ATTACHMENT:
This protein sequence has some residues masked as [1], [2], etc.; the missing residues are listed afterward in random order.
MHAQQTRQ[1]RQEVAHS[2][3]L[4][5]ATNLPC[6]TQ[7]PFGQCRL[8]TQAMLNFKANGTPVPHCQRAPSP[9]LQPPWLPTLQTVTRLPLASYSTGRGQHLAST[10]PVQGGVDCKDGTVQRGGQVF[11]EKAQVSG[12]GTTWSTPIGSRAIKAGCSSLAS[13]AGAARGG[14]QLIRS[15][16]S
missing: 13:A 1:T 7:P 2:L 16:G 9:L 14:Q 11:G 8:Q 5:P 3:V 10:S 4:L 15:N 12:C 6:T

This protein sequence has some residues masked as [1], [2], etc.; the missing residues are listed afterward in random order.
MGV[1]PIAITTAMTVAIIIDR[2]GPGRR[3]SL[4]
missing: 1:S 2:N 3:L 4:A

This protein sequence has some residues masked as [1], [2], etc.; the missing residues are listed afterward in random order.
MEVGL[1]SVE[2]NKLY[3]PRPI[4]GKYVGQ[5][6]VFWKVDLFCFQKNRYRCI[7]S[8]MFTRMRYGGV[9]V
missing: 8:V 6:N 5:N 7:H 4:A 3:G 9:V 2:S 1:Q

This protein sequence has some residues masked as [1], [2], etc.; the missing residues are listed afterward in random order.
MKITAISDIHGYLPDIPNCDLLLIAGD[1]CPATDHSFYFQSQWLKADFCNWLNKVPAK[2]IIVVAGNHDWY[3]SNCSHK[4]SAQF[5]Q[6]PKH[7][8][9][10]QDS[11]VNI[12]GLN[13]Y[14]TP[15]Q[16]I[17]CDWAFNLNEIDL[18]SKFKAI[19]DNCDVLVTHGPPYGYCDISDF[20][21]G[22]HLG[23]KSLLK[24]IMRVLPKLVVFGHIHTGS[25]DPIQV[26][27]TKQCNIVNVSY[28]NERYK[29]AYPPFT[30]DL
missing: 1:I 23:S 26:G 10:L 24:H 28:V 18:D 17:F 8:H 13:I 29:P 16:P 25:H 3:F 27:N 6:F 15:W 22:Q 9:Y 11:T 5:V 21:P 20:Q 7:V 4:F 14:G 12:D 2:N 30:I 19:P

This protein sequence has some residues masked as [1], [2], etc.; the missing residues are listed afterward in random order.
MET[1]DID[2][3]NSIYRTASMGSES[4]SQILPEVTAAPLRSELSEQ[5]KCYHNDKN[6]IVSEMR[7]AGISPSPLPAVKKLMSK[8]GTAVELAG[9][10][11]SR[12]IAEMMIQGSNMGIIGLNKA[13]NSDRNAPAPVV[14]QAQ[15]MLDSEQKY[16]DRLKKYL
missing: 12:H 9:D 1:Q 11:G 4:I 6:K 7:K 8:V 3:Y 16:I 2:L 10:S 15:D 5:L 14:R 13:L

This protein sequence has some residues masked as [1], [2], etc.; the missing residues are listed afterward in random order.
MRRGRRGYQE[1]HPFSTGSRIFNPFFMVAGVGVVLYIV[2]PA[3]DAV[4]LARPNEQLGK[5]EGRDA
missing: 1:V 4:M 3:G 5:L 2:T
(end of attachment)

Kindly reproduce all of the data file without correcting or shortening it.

This protein sequence has some residues masked as [1], [2], etc.; the missing residues are listed afterward in random order.
MHAQQTRQ[1]RQEVAHS[2][3]L[4][5]ATNLPC[6]TQ[7]PFGQCRL[8]TQAMLNFKANGTPVPHCQRAPSP[9]LQPPWLPTLQTVTRLPLASYSTGRGQHLAST[10]PVQGGVDCKDGTVQRGGQVF[11]EKAQVSG[12]GTTWSTPIGSRAIKAGCSSLAS[13]AGAARGG[14]QLIRS[15][16]S
missing: 13:A 1:T 7:P 2:L 16:G 9:L 14:Q 11:G 8:Q 5:P 3:V 10:S 4:L 15:N 12:C 6:T

This protein sequence has some residues masked as [1], [2], etc.; the missing residues are listed afterward in random order.
MGV[1]PIAITTAMTVAIIIDR[2]GPGRR[3]SL[4]
missing: 1:S 2:N 3:L 4:A

This protein sequence has some residues masked as [1], [2], etc.; the missing residues are listed afterward in random order.
MEVGL[1]SVE[2]NKLY[3]PRPI[4]GKYVGQ[5][6]VFWKVDLFCFQKNRYRCI[7]S[8]MFTRMRYGGV[9]V
missing: 8:V 6:N 5:N 7:H 4:A 3:G 9:V 2:S 1:Q

This protein sequence has some residues masked as [1], [2], etc.; the missing residues are listed afterward in random order.
MKITAISDIHGYLPDIPNCDLLLIAGD[1]CPATDHSFYFQSQWLKADFCNWLNKVPAK[2]IIVVAGNHDWY[3]SNCSHK[4]SAQF[5]Q[6]PKH[7][8][9][10]QDS[11]VNI[12]GLN[13]Y[14]TP[15]Q[16]I[17]CDWAFNLNEIDL[18]SKFKAI[19]DNCDVLVTHGPPYGYCDISDF[20][21]G[22]HLG[23]KSLLK[24]IMRVLPKLVVFGHIHTGS[25]DPIQV[26][27]TKQCNIVNVSY[28]NERYK[29]AYPPFT[30]DL
missing: 1:I 23:S 26:G 10:L 24:H 28:V 18:D 17:F 8:H 13:I 29:P 16:P 25:H 3:F 27:N 6:F 15:W 22:Q 9:Y 11:T 5:V 21:P 20:Q 7:V 4:F 14:G 12:D 2:N 30:I 19:P

This protein sequence has some residues masked as [1], [2], etc.; the missing residues are listed afterward in random order.
MET[1]DID[2][3]NSIYRTASMGSES[4]SQILPEVTAAPLRSELSEQ[5]KCYHNDKN[6]IVSEMR[7]AGISPSPLPAVKKLMSK[8]GTAVELAG[9][10][11]SR[12]IAEMMIQGSNMGIIGLNKA[13]NSDRNAPAPVV[14]QAQ[15]MLDSEQKY[16]DRLKKYL
missing: 12:H 9:D 1:Q 11:G 4:I 6:K 7:K 8:V 3:Y 16:I 2:L 10:S 15:D 5:L 14:R 13:L

This protein sequence has some residues masked as [1], [2], etc.; the missing residues are listed afterward in random order.
MRRGRRGYQE[1]HPFSTGSRIFNPFFMVAGVGVVLYIV[2]PA[3]DAV[4]LARPNEQLGK[5]EGRDA
missing: 1:V 4:M 3:G 5:L 2:T